Before creating a rain garden, consider the location and soil type. A persistent boggy spot in the yard is not the place for a rain garden, as the garden's purpose is to allow water to soak into the soil. If the lowest spot is boggy or contains heavy clay soil, filling the low spot and installing a drain or bog garden may be a better solution. A rain garden belongs between a water source, such as a downspout, and the lowest part of the yard, street, and/or storm drain, or in an area of the yard that is slower to drain after heavy rain events but does not permanently retain the water.
1. Plan the Rain Garden
Whether it will be a front or backyard rain garden, take time to measure the available space and determine the direction of the inflow and outflow. If the yard includes a slope between the water source and the storm drain, plan for a berm on the low side of the garden to keep the rain garden level so the water can pond for a few hours or a day while it soaks into the soil.
In addition, call 811 for assistance in locating any underground utilities before digging. The Underground Service Alert will contact the local utilities to mark the location of their underground lines. Follow these other tips for best results:
- Have the soil tested and check the infiltration rate (see below).
- Avoid poorly draining soil and/or shallow rock outcrops or bedrock.
- Maintain the following minimum distances:
- 10 feet from the foundation and 20 if the home has a basement
- 25 feet from a septic system and 50 feet if downslope from a septic field
- 25 feet from a well
- Consult with a landscape designer if the slope is more than 12 percent, or select a different site.
- Consider where water will flow if it overflows the garden basin.
2. Test the Water Infiltration Rate
Before finalizing the location of a commercial or residential rain garden, test how quickly water infiltrates the soil. The goal of a rain garden is for the water to drain into the soil within 24 to 48 hours. To test the drainage:
- Dig a hole that's 8 inches wide and deep.
- Fill the hole with water.
- Wait for two hours and then fill it with water to within 1 inch of the top of the hole.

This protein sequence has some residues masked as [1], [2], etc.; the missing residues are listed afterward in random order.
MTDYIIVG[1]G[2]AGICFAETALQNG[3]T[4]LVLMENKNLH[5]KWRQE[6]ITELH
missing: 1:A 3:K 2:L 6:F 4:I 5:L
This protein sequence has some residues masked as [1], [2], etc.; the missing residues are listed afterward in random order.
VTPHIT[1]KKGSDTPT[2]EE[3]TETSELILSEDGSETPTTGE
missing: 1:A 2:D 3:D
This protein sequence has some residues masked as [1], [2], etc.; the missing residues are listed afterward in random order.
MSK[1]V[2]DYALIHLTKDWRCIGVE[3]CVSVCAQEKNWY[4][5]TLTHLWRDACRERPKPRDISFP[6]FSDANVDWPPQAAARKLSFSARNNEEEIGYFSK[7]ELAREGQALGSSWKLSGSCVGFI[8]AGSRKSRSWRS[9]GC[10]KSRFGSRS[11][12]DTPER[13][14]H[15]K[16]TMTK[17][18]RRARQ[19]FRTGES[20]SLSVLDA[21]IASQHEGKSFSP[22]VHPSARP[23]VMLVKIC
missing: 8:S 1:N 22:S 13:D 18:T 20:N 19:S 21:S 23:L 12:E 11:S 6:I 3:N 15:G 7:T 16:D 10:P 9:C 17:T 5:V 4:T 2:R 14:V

- Use a ruler or tape measure to measure and record the depth of the water.
- Measure and record the depth of the water every 15 to 30 minutes in sandy soil or once per hour in clay soil.
- Calculate the infiltration rate by dividing the number of inches dropped (round up to the nearest inch) by the number of hours and then multiply by 24 to find how many inches of water will soak into the soil each day.
Use the final number from the calculation to determine how deep to dig the rain garden pool. For example, if the number is 9.6, the rain garden's basin should be 10 inches deep. However, no matter how well-draining the soil, Purdue University Extension recommends installing a basin no deeper than 18 inches.
3. Dig the Rain Garden
Lay out the edges of the rain garden using stakes and string, spray paint, or a garden hose. If mowing will be necessary around the perimeter, double-check to ensure that the mower will fit between existing trees and shrubs. Also lay out and build a swale or a dry creek leading from the house gutters into the rain garden. Then:
- Remove any existing lawn or other vegetation.
- Dig a shallow, flat-bottom basin up to 18 inches deep with sloping sides.
- Add a firmly tamped berm to the low sides of the basin and an outlet to release excess water.
- Add topsoil, compost, and other soil amendments as needed to increase the drainage inside the rain garden.
Choosing Rain Garden Plants
Rain garden plants must tolerate a range of dry, average, and wet conditions. Depending on the local climate, the rain garden may only fill with water during monsoon conditions and stay dry for most of the year, or it may fill and refill multiple times during the fall, winter, and spring. When planting the rain garden, use native species that thrive in the relevant U.S. Department of Agriculture plant hardiness zones whenever possible and plan for three levels of water tolerance:average to dry soil (highest level), average soil moisture (middle level), average to moist soil (lowest level).